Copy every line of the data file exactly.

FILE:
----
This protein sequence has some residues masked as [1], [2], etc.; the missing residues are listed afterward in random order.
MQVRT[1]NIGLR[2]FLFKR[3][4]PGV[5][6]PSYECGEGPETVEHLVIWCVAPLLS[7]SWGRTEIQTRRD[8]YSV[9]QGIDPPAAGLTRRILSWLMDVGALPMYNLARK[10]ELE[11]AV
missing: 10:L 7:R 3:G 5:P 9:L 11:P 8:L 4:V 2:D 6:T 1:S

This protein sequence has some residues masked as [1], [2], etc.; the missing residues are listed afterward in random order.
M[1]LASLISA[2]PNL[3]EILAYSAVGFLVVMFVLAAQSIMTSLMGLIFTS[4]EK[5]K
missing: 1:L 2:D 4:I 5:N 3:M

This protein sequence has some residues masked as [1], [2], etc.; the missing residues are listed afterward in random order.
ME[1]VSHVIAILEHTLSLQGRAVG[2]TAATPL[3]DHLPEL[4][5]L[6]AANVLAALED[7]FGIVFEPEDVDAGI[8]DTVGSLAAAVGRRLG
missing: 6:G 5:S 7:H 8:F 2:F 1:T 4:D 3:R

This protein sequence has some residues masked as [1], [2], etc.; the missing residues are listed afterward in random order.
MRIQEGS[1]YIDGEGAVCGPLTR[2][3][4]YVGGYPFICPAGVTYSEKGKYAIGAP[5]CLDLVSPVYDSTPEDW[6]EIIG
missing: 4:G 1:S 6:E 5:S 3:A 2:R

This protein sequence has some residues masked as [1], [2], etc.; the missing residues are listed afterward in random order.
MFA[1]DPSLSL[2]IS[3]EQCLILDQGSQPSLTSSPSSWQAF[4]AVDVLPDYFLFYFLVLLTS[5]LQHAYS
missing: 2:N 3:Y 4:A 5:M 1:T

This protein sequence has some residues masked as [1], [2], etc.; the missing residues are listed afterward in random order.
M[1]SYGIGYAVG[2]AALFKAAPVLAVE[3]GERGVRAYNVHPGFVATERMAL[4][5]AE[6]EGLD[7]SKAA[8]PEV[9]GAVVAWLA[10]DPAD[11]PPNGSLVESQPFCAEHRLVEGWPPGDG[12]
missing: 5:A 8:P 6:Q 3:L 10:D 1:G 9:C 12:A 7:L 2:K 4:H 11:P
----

This protein sequence has some residues masked as [1], [2], etc.; the missing residues are listed afterward in random order.
MQVRT[1]NIGLR[2]FLFKR[3][4]PGV[5][6]PSYECGEGPETVEHLVIWCVAPLLS[7]SWGRTEIQTRRD[8]YSV[9]QGIDPPAAGLTRRILSWLMDVGALPMYNLARK[10]ELE[11]AV
missing: 10:L 7:R 3:G 5:P 9:L 11:P 8:L 4:V 2:D 6:T 1:S

This protein sequence has some residues masked as [1], [2], etc.; the missing residues are listed afterward in random order.
M[1]LASLISA[2]PNL[3]EILAYSAVGFLVVMFVLAAQSIMTSLMGLIFTS[4]EK[5]K
missing: 1:L 2:D 4:I 5:N 3:M

This protein sequence has some residues masked as [1], [2], etc.; the missing residues are listed afterward in random order.
ME[1]VSHVIAILEHTLSLQGRAVG[2]TAATPL[3]DHLPEL[4][5]L[6]AANVLAALED[7]FGIVFEPEDVDAGI[8]DTVGSLAAAVGRRLG
missing: 6:G 5:S 7:H 8:F 2:F 1:T 4:D 3:R

This protein sequence has some residues masked as [1], [2], etc.; the missing residues are listed afterward in random order.
MRIQEGS[1]YIDGEGAVCGPLTR[2][3][4]YVGGYPFICPAGVTYSEKGKYAIGAP[5]CLDLVSPVYDSTPEDW[6]EIIG
missing: 4:G 1:S 6:E 5:S 3:A 2:R

This protein sequence has some residues masked as [1], [2], etc.; the missing residues are listed afterward in random order.
MFA[1]DPSLSL[2]IS[3]EQCLILDQGSQPSLTSSPSSWQAF[4]AVDVLPDYFLFYFLVLLTS[5]LQHAYS
missing: 2:N 3:Y 4:A 5:M 1:T

This protein sequence has some residues masked as [1], [2], etc.; the missing residues are listed afterward in random order.
M[1]SYGIGYAVG[2]AALFKAAPVLAVE[3]GERGVRAYNVHPGFVATERMAL[4][5]AE[6]EGLD[7]SKAA[8]PEV[9]GAVVAWLA[10]DPAD[11]PPNGSLVESQPFCAEHRLVEGWPPGDG[12]
missing: 5:A 8:P 6:Q 3:L 10:D 1:G 9:C 12:A 7:L 2:K 4:H 11:P